On the Exclusion of Attila Kotànyi

In December 1963 Attila Kotànyi was excluded from the Situationist International. For years I had known of this but not exactly the reasons why. The exclusion document had only circulated as a mimeographed circular, never being reproduced in any collections of SI documents as far as I knew. And references to Kotànyi’s exclusion were brief and sketchy in other readily available SI documents. Recently I came across a scanned copy of the circular on the web. I was very keen to translate the document in order to set to rest what remained imprecise regarding the exclusion of Kotànyi. This translation is also available on the NOT BORED! website. Thanks to Bill Brown for help with the translation.

On the Exclusion of Attila Kotànyi

At the beginning of September [1963], Attila Kotànyi distributed in the S.I. a programmatic text that proposed a complete theoretical reorientation. In the discussion, marked by around a dozen texts that circulated in the S.I., it was soon apparent that the ideas of Attila Kotànyi – unexpected, in this case, and yet famous for centuries – hold everything in a refusal, pushed to a caricatural extreme, of history and praxis at all levels. This accompanied a demand for the return to myth that went as far as colluding with religious thought; and a degradation of the argument which was, in eight or ten cases, just like the laughable bluff of the Planète style.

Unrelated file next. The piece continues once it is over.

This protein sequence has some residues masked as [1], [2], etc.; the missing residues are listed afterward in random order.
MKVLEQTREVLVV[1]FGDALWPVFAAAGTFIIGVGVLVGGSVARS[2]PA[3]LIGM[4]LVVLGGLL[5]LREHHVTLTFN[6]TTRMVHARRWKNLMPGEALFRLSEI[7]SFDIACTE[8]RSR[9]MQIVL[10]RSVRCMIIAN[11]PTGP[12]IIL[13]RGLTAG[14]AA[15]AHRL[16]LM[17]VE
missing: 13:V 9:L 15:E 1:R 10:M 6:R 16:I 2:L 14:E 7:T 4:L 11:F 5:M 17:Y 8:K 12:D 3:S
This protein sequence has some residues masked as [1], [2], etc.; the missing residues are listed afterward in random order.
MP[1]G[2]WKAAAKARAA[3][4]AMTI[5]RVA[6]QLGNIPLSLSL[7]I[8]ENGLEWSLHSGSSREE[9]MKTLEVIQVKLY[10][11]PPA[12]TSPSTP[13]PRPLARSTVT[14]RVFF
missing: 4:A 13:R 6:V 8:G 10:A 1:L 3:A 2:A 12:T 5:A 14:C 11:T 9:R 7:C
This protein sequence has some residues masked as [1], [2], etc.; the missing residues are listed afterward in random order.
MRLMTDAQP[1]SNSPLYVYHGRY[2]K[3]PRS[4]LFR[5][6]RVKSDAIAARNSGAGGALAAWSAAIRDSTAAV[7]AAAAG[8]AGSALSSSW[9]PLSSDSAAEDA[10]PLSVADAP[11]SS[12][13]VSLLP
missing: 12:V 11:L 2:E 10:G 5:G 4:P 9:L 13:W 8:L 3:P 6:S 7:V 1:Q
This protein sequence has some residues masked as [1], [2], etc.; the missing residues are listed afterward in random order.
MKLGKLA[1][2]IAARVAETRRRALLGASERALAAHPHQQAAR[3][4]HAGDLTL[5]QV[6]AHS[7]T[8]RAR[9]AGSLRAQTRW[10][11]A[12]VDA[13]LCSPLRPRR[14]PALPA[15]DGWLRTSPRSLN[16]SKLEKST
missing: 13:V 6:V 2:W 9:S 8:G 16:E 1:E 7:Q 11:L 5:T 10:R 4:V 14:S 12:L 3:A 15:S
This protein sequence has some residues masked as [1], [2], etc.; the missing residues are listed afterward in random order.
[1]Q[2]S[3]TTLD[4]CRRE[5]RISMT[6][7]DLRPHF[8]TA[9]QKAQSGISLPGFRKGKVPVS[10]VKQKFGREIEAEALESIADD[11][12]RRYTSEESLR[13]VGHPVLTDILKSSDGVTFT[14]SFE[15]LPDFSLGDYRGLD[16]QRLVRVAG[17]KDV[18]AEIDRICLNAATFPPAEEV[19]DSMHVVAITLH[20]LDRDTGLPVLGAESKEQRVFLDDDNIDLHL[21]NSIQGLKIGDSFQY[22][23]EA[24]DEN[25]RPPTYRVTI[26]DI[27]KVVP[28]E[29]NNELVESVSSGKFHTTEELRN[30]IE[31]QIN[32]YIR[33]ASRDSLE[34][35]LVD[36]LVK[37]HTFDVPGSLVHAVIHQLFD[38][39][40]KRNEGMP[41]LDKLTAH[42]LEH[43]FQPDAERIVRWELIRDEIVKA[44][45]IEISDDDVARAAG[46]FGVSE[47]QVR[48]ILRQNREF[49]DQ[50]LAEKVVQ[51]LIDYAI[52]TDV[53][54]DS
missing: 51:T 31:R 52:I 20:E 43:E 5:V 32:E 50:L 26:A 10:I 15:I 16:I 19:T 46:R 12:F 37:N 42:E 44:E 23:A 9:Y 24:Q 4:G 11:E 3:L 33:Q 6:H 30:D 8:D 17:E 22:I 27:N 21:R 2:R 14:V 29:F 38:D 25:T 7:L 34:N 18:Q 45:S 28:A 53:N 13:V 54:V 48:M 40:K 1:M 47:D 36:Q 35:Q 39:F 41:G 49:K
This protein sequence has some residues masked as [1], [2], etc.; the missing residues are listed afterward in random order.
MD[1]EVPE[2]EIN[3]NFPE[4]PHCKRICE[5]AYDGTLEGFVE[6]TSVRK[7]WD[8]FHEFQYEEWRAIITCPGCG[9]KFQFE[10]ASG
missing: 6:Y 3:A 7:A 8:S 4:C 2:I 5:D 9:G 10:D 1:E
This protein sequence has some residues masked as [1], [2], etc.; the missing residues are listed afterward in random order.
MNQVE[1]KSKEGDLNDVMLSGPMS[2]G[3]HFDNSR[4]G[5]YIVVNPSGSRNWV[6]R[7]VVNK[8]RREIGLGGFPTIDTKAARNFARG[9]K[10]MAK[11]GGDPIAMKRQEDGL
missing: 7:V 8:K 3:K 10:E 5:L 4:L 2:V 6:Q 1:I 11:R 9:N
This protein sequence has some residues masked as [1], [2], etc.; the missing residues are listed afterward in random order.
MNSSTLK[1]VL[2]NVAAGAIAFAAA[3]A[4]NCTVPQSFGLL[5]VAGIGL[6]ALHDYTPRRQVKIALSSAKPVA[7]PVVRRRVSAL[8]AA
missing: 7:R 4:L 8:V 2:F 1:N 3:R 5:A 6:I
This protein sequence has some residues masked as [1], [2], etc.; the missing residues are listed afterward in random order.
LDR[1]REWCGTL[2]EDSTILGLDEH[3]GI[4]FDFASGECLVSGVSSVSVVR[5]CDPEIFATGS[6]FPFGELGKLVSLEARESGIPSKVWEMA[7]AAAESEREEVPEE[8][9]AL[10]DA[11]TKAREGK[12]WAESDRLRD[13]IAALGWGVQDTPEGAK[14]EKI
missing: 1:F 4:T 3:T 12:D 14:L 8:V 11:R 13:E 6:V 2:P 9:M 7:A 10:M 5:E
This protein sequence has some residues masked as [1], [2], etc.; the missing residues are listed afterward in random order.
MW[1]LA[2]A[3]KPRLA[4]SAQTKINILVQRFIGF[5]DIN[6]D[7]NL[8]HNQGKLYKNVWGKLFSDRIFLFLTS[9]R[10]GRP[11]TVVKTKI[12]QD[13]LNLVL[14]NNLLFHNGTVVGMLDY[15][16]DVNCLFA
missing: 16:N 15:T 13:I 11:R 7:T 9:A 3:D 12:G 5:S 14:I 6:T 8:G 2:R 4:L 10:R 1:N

The positions of Attila Kotànyi were unanimously judged unacceptable and even indisputable – Peter Laugesen alone revealed in relation to them extremely suspect hesitations, and was thus instantly excluded. On the 27th of October, three representatives of the S.I. signified to Attila Kotànyi (whose sole defence had been to demand that we acknowledge that his text had never existed) the break with him patent in this dialogue.

How such a reactionary attempt, after others of very different styles, can be made among the situationists merits an explanation, so as to always better clarify desirable conduct in the SI in the future.